Possible shortage of young plants may prove profitable for industry

"Laws of supply and demand" should help growers, says HTA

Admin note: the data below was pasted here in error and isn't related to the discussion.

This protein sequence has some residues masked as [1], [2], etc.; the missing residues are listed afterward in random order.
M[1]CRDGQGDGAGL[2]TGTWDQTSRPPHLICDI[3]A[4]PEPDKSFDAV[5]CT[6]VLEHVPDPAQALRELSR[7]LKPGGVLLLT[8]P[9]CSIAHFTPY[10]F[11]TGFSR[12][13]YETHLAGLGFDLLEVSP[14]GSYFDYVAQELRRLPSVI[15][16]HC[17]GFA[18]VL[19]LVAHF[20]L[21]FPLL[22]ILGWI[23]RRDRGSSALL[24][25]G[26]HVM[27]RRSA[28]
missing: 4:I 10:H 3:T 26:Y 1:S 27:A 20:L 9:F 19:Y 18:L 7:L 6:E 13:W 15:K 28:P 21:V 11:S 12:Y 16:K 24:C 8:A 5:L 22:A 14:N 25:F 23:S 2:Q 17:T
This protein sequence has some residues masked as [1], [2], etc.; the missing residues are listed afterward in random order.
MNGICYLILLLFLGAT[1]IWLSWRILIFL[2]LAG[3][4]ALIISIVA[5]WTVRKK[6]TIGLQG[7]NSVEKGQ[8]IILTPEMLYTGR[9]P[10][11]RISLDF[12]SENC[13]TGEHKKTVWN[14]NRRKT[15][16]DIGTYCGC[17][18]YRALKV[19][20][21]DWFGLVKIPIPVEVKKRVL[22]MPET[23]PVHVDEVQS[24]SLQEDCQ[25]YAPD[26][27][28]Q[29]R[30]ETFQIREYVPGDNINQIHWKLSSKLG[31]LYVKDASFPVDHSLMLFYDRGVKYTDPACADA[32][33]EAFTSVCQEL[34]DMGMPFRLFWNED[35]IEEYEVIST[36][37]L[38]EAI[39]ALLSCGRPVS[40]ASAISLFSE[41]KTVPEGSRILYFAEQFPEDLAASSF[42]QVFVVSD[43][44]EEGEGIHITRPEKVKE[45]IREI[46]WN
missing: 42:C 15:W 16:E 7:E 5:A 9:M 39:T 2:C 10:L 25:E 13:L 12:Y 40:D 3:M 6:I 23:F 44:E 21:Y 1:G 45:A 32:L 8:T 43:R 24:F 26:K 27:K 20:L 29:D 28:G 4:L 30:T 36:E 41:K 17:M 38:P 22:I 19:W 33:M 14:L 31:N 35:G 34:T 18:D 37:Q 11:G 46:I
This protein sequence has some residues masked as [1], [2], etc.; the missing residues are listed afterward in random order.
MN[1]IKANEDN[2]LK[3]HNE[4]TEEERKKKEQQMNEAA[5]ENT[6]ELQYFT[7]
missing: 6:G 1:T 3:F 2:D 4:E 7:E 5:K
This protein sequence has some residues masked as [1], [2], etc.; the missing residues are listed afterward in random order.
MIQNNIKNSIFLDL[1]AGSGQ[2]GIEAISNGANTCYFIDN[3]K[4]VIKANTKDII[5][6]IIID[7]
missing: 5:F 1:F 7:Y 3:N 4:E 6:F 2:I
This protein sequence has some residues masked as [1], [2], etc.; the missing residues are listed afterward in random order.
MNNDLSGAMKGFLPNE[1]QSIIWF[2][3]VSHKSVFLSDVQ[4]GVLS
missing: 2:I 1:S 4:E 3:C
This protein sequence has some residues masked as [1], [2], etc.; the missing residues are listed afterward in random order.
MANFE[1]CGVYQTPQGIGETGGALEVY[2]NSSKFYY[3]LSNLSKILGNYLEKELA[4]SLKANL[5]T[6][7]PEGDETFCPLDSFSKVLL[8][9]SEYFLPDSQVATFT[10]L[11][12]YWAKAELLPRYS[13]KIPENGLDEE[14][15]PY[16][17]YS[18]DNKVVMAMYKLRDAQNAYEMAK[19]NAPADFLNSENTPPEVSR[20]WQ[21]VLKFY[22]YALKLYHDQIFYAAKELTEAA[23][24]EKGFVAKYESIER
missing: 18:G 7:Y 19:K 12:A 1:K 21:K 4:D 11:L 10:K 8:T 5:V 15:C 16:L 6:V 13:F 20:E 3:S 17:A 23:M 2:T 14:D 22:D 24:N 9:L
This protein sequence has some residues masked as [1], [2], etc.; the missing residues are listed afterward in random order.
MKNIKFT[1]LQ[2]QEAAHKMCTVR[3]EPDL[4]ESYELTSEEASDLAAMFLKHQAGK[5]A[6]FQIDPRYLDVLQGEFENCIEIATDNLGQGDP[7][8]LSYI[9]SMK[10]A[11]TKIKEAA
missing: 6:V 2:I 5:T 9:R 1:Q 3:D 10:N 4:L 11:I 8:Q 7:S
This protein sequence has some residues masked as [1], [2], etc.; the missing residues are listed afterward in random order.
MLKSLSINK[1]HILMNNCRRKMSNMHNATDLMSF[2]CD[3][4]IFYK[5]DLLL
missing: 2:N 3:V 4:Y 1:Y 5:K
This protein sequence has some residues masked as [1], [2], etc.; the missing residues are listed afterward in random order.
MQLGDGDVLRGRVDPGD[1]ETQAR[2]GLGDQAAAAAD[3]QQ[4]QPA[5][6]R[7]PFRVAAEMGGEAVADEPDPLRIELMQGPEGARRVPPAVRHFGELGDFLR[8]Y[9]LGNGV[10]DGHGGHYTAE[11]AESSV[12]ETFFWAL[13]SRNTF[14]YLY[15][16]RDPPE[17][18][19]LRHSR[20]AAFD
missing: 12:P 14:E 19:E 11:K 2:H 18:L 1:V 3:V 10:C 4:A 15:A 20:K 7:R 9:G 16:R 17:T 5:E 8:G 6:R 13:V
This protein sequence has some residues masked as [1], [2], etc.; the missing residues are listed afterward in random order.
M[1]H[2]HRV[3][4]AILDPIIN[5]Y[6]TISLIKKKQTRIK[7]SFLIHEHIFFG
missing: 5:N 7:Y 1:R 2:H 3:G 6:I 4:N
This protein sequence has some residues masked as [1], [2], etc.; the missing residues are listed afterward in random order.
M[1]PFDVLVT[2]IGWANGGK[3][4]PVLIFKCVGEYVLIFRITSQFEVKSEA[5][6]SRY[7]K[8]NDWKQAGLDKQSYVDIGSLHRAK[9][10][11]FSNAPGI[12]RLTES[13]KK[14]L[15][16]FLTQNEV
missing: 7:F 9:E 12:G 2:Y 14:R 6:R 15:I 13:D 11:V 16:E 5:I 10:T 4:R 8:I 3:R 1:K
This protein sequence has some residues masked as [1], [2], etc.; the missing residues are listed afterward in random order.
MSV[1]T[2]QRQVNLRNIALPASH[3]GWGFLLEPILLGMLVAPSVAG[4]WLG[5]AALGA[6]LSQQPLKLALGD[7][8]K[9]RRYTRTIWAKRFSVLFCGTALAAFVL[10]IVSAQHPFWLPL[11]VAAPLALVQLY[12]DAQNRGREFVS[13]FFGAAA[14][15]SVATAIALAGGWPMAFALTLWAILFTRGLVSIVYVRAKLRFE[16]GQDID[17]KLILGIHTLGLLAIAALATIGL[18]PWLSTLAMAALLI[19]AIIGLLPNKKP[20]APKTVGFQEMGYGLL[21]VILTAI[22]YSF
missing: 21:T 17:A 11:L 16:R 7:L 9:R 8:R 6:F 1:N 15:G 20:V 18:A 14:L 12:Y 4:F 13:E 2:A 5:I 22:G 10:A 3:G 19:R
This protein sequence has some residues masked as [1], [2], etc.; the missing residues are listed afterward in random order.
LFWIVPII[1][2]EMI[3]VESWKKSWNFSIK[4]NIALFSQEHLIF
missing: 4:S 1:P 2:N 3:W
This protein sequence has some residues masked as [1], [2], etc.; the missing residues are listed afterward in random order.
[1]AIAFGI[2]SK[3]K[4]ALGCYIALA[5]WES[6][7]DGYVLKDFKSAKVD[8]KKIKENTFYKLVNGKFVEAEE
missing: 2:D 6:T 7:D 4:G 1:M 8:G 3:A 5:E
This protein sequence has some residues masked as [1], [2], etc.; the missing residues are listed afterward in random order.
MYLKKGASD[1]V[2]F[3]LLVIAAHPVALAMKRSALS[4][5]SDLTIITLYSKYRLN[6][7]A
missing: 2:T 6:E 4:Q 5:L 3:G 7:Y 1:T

By Matthew Appleby The optimistic early season plant-selling market could be hit by shortages of young plants later in the season, according to HTA business director Tim Briercliffe. But Briercliffe said that this could be a good thing because it could mean price rises. He said: “January and February were pretty good months on a low level but if there’s a bad March, April and May then January and February are irrelevant. It’s been a good start to the year on the back of a good autumn. “Some people have been worried about reserves but they seem to be pretty much the same as last year. “But some liner producers that were left with stock in the past couple of years have cut production, so there could potentially be a shortage of young plants coming into nurseries. This could have a knock-on effect down the system. “Some people in the industry have over-reacted [by cutting growing too much]. One of the things this might do is make plants in less supply more expensive because of the laws of supply and demand.” North Wales-based Seiont Nurseries owner Neil Alcock said: “We’ve grown a lot more on spec this season in anticipation of shortages. In the past couple of years we’ve seen cancellations and reductions in orders because of the downturn and more and more people are growing to order. This means there’s little chance for finishers to respond to demand.” He said heucheras, cordylines and phormiums could run short, adding: “We haven’t seen prices go up yet but we could do with it.” Lancashire-based Northern Liners nursery manager Chris Connah said: “There definitely will be shortages in young plants — there’s no doubt about that. “We increased production of certain lines last year and they sold out by Christmas. There may be some price increases on some lines where there is a general shortage. Then it becomes a sellers’ market rather than a buyers’.” Connah was reluctant to disclose which variety may be in demand for reasons of commercial confidentiality. But he said that perennials would “hold their own” in the coming year and he backed the Berberis Rocket series — ‘Rosie’, ‘Orange’ and ‘Golden’ — as a winner. Coprosma ‘Pacific Night’ is his hot tip for 2007. Northern Liners has the liner exclusive on “the very good evergreen patio plant”. He hopes to sell 5,000 of the plants initially.

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